Wednesday, June 17, 2015

Lennie Tristano & Buddy DeFranco - Cool & Quiet

The history of jazz is written as a recounting of the lives of its most famous (and presumably, most influential) artists. Reality is not so simple, however. Certainly the most important of the music's innovators are those whose names are known by all — Armstrong, Parker, Young, Coltrane. Unfortunately, the jazz critic's tendency to inflate the major figures' status often comes at the expense of other musicians' reputations -- men and women who have made significant, even essential, contributions of their own, who are, for whatever reason, overlooked in the mad rush to canonize a select few. Lennie Tristano is one of those who have not yet received their critical due. In the mid-'40s, the Chicago-born pianist arrived on the scene with a concept that genuinely expanded the prevailing bop aesthetic. Tristano brought to the music of Charlie Parker and Bud Powell a harmonic language that adapted the practices of contemporary classical music; his use of polytonal effects in tunes like "Out on a Limb" was almost Stravinsky-esque, and his extensive use of counterpoint was (whether or not he was conscious of it at the time) in keeping with the trends being set in mid-century art music. Until relatively recently, it had seldom been acknowledged that Tristano had been the first to perform and record a type of music that came to be called "free jazz." In 1949 — almost a decade before the making of Ornette Coleman's first records — Tristano's group (which included Lee Konitz, Warne Marsh, and Billy Bauer) cut the first recorded example of freely improvised music in the history of jazz. The two cuts, "Intuition" and "Digression," were created spontaneously, without any pre-ordained reference to time, tonality, or melody. The resultant work was an outgrowth of Tristano's preoccupation with feeling and spontaneity in the creation of music. It influenced, among others, Charles Mingus, whose earliest records sound eerily similar to those of Tristano in terms of style and compositional technique. Mingus came by the influence honestly ; he studied with the pianist for a period in the early '50s, as did many other well-known jazz musicians, such as Sal Mosca, Phil Woods, and the aforementioned Konitz and Marsh.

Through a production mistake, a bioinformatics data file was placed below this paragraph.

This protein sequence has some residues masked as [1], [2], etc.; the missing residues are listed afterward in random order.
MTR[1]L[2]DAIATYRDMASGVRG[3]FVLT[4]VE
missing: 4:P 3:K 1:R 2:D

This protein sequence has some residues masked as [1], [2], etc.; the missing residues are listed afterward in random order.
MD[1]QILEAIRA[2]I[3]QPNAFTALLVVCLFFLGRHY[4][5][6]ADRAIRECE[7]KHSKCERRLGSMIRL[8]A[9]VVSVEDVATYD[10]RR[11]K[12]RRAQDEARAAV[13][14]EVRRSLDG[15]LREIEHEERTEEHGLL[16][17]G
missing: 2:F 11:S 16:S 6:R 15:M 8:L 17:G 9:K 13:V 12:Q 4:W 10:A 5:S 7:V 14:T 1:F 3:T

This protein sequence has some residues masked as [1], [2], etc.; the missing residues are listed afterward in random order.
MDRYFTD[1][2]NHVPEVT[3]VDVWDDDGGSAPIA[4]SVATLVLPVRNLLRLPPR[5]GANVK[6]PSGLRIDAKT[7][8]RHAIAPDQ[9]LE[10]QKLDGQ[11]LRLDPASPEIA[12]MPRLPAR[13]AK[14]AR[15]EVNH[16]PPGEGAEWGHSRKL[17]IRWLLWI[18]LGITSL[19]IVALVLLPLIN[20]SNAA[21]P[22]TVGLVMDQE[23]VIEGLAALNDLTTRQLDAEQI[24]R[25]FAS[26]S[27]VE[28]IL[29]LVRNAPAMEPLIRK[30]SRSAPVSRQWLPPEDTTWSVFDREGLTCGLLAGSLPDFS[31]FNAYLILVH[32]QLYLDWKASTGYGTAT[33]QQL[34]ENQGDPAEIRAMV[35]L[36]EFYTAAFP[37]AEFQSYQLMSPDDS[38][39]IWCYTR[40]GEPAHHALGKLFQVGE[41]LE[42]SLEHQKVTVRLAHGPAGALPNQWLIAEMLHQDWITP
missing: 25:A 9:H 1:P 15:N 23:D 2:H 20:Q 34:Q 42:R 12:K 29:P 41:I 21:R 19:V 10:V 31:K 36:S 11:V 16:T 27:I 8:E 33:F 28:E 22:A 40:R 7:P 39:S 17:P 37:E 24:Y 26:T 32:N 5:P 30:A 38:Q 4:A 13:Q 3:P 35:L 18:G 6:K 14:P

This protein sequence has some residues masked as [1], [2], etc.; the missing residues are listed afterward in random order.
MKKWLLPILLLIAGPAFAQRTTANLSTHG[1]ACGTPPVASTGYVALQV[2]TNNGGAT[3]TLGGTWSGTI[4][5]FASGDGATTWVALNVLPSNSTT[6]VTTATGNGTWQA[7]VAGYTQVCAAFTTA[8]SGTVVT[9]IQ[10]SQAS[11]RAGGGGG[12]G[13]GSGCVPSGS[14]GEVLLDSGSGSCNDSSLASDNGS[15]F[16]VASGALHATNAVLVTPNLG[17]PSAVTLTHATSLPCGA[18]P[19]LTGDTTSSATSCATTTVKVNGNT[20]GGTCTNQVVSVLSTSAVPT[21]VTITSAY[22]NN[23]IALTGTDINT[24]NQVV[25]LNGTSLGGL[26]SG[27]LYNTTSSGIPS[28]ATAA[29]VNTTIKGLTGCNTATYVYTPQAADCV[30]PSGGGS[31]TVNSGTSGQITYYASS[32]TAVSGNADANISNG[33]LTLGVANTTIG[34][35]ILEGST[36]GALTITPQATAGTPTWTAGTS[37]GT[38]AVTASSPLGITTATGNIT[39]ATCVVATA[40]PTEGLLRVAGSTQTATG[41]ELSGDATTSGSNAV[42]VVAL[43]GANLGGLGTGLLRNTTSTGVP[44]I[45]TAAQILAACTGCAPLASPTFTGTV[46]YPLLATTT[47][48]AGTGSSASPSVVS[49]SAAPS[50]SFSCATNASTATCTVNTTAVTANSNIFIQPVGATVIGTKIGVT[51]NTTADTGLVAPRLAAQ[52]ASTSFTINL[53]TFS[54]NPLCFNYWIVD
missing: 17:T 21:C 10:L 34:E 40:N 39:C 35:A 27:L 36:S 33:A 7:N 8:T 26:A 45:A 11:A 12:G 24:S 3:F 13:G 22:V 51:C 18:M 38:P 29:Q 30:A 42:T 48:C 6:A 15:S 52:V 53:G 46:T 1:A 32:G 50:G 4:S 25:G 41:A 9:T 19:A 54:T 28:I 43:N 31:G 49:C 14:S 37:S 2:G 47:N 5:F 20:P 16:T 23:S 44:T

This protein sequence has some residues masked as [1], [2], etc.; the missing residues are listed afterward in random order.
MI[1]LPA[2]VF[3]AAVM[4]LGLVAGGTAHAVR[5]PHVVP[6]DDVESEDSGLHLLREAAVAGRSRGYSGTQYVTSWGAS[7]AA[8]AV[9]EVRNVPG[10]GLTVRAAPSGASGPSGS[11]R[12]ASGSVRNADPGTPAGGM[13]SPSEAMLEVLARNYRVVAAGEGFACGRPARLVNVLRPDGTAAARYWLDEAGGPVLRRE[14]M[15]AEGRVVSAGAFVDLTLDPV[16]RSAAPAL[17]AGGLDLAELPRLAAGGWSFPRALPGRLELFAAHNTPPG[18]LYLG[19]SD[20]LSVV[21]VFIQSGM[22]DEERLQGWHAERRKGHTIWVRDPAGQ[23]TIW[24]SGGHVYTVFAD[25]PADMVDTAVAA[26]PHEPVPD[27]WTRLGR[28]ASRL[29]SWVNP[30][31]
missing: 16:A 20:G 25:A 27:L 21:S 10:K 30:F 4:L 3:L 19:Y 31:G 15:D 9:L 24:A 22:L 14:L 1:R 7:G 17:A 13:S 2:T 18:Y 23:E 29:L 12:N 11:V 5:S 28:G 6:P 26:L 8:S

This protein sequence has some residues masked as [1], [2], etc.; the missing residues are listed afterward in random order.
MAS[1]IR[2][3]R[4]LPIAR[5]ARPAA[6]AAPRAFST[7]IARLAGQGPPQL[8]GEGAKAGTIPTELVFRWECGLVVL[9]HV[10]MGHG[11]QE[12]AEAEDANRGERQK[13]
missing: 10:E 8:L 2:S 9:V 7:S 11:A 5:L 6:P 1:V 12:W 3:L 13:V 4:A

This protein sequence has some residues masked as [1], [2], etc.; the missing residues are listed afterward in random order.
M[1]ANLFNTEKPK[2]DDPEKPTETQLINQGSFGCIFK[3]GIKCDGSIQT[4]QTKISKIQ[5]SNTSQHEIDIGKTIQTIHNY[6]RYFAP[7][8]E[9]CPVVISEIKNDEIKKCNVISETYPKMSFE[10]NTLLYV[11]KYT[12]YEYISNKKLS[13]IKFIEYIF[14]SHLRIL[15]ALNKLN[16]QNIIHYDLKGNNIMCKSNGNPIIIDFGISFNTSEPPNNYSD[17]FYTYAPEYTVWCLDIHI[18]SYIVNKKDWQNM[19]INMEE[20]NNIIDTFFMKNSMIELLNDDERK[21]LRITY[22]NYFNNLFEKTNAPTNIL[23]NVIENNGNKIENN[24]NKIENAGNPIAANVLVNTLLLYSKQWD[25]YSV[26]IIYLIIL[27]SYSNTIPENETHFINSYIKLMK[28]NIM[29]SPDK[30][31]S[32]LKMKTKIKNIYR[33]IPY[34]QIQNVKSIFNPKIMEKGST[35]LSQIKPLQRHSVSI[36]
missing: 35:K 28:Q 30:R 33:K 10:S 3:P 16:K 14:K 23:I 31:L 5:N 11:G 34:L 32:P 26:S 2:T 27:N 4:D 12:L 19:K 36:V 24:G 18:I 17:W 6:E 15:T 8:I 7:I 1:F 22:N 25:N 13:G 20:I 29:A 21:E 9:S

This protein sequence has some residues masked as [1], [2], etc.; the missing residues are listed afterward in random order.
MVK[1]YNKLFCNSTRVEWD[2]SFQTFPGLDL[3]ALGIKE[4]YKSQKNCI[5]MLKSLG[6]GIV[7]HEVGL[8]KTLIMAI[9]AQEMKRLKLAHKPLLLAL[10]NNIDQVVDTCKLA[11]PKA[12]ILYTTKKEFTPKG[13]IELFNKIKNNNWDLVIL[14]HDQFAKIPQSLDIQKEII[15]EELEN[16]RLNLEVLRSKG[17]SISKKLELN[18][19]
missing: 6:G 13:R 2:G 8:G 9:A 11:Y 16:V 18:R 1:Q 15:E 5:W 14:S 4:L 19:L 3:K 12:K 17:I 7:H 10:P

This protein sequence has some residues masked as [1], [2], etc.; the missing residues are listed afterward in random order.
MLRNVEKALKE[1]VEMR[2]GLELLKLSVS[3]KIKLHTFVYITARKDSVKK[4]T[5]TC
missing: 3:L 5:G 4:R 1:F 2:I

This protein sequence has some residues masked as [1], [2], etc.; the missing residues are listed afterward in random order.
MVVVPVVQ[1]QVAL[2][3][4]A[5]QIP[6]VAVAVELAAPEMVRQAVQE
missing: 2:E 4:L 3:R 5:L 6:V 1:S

Chris Kelsey

Source :

Lennie Tristano
Buddy DeFranco
Cool & Quiet


1 Wow (Tristano)  3:22
2 Crosscurrent (Tristano)  2:50
3 Yesterdays (Harbach, Kern)  2:48
4 Marionette (Bauer)  3:06
5 Sax of a Kind (Konitz, Marsh)  3:01
6 Intuition (Tristano)  2:29
7 Digression (Tristano)  3:06
8 The Boy next Door (Blane, Martin)  2:35
9 A Bird in Igor's Yard (Russell)  2:53
10 This Time the Dream's on Me (Arlen, Mercer)  3:07
11 Bud's Invention (DeFranco ?)  2:39
12 Penthouse Serenade (Jason, Burton)  3:03
13 Extrovert (Leonard)  2:56
14 Good for Nothin' Joe (Bloom, Koehler)  2:47
15 Aishie (Cohen)  3:00


[# 1 & 2] Lennie Tristano Sextette
Lee Konitz - as
Warne Marsh - ts
Lennie Tristano - p
Billy Bauer - g
Arnold Fishkin - b
Harold Granowsky - dr
Recorded in New York City ; March 4, 1949
[# 3]
Same as above, except
Konitz & Marsh are out
Recorded in New York ; March 14, 1949
[# 4-7]
Lee Konitz - as
Warne Marsh - ts
Lennie Tristano - p
Billy Bauer - g
Arnold Fishkin - b
Denzil Best - dr
Recorded in New York ; May 16, 1949
[# 8-10] Buddy DeFranco & His Orchestra
Bernie Glow, Paul Cohen, James Pupa & Jack Eagle - tp
Ollie Wilson, Earl Swope & Bart Varsamona - tb
Buddy DeFranco - cl
Lee Konitz & Frank Socolow - ts
Serge Chaloff - bs
Gene Dinovi - p
Oscar Pettiford - b
Irv Kluger - dr
Recorded in New York ; April 23, 1949
[# 11-15] Buddy DeFranco Sextet
Buddy DeFranco - cl
Teddy Charles - vb
Harvey Leonard - p
Jimmy Raney - g
Bob Carter - b
Max Roach - dr
Recorded in New York ; April 24, 1949